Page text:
One of the biggest questions in ageing research is whether there is a ceiling on how long human beings can live. A recent study, published in Science, suggests there isn’t. The study measured the survival probabilities of 3,896 people in Italy aged 105 and older. It found that, while we are much more likely to die at 75 than at 55, once we reach about 105, the odds of death remain about the same each year of life.
This effect is often referred to as a “mortality plateau”. If it were impossible to live past a certain age, we would expect mortality rates to continue rising as people age, rather than plateau. The fact that the odds of dying don’t appear to increase past 105 suggests that we have not yet approached our maximum lifespan as a species. But is potentially living for over a century something we ought to look forward to? Here, philosophy can offer some important insights.
Of course, we still don’t know for sure that there is no ceiling. Some researchers argue that there is a natural “expiration date” for human beings, at about 125 years. Chiyo Miyako is currently the oldest known person in the world, at 117 years old. Jeanne Calment, who died in 1997, had the longest recorded lifespan, at 122 years.
In the UK, the number of people over the age of 100 has more than doubled since 2002, and could reach 36,000 by 2030. If there is a mortality plateau, by the year 2300 the oldest person alive could be about 150 years old.
Pleasure versus pain
Would a maximum lifespan of 150 make our lives better or just longer? One way of thinking about this is in terms of pleasure and pain: the more pleasure (and the less pain) we have over the course of our lives, the better our lives are. Other things being equal, a life which lasts 100 years is better than one that lasts 80 years, as long as the extra 20 years contain more pleasure than they do pain.
How likely an outcome is this? As people age, they are much more likely to develop degenerative conditions that could lead to a lower quality of life. But these conditions can be mitigated by a healthy lifestyle and adequate support services. While elderly life may be restricted in some ways, there is no reason that it cannot be, on balance, pleasurable.
On the other hand, an extended lifespan might influence our earlier quality of life. In 2017, there were about 3.5 people of working age (16-64) for every person over age 65, but this ratio is expected to fall to 2.1 to one by 2040. This means that there will be relatively more people claiming pension benefits, and fewer people in the workforce paying taxes to support them. This could lead to the working population being required to pay additional taxes and remain in the workforce for longer, or a reduction in other services to cover pension costs.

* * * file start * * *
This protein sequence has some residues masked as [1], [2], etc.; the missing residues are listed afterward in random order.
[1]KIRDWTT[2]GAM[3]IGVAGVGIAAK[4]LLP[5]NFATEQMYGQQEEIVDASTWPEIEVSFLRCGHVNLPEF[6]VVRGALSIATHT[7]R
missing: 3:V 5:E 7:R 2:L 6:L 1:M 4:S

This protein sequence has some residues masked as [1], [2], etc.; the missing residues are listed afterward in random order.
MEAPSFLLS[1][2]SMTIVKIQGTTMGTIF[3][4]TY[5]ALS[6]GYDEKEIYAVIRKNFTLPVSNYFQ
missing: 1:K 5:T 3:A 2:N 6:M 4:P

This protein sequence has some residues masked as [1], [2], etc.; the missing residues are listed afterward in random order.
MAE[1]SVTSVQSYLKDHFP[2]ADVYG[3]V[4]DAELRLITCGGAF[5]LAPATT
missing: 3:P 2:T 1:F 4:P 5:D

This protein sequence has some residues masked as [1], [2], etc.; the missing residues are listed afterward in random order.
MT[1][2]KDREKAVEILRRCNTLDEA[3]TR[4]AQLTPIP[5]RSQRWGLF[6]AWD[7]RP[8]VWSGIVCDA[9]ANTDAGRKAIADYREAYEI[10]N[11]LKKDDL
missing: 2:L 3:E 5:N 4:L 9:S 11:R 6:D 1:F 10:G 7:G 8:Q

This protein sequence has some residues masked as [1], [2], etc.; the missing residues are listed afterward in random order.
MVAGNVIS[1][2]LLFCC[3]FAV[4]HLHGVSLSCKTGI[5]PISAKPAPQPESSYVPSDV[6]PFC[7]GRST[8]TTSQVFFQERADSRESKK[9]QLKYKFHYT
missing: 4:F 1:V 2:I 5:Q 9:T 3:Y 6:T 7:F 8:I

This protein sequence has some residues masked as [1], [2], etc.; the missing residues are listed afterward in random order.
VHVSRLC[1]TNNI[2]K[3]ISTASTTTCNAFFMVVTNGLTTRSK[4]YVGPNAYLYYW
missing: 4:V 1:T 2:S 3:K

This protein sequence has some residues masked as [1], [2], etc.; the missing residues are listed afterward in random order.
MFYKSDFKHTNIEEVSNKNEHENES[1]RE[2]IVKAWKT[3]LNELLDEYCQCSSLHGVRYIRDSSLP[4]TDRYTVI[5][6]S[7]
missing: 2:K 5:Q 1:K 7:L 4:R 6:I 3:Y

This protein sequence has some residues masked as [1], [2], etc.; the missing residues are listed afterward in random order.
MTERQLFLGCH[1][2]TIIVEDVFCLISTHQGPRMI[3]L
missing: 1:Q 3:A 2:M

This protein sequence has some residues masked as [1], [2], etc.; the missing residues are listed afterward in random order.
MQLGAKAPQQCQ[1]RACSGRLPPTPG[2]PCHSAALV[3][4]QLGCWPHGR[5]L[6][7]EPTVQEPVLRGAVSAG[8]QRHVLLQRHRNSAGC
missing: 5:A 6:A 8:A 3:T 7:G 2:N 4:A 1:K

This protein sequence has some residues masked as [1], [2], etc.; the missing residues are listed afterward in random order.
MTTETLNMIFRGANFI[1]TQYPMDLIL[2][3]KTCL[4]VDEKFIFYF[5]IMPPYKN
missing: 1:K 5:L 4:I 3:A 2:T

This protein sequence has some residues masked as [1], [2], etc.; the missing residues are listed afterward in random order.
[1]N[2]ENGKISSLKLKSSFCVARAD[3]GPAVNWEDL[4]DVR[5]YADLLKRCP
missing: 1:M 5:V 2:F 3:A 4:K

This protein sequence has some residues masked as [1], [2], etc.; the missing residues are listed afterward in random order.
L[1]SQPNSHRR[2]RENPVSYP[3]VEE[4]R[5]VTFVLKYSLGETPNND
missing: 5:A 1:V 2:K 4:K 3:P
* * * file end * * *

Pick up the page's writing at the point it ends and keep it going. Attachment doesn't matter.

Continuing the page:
An unwanted postscript
We might also think that our lives go better when we get the things we want. Having a longer life might give us more time to accomplish our goals and projects. But we might also think that a desirable life is one with a certain narrative structure.
The late philosopher Ronald Dworkin distinguished between “experiential interests” and “critical interests” to shed light on how people may view their life goals. Experiential interests are for things like pleasure – anything we enjoy. Critical interests are those what we value becoming a reality – essential to what we think constitutes a good life. This could be a parent’s interest in the happiness of their child, for example.
We can imagine a person having a critical interest in avoiding the perceived indignity of dementia, which may accompany extreme old age. Even if the person doesn’t seem bothered by their cognitive decline in the moment, this may not have been how they wanted their life to go. We might think it would be better for this person, taking the whole of their life into account, if they had died prior to this period of decline.
In other words, there could be many circumstances in which we might live for too long. Sometimes it might be better for us to die earlier than we otherwise might have, if doing so is more consistent with the “life story” we wanted for ourselves – for example, being active and independent throughout our lives.
A similar concern has been raised by the late philosopher Bernard Williams. Williams argued that the things which give meaning to our lives are “categorical desires”, which are essential to our identity. They include things like writing a novel, raising children or pulling off a charity project. These sit alongside more “meaningless” desires, such as the need for food or sex, which he argued can’t make us happy in the long run.
Williams believed that, if we live long enough, we will fulfil all our categorical desires – losing an important driver of our happiness. We are then faced with a remaining life of oppressive boredom, or replacing our fundamental desires and radically changing who we are.
However, as I see it, life can remain rich and complex even for the very elderly, and taking on new projects need not undermine who we are. This is especially true if our friends and loved ones are living longer as well. While our desires and interests may change, connection to others can help to promote continuity among the various stages of our lives.
What each of these views shows is that living longer does not in itself make us better off. As our population continues to age, we will need to make important and potentially difficult choices about how we want to care for the elderly. Crucially, strategies to promote healthy ageing may not only ease the burdens on society, but help to ensure that our longer lives are better lives – even in a philosophical sense.
This article first appeared on The Conversation. Read the original article.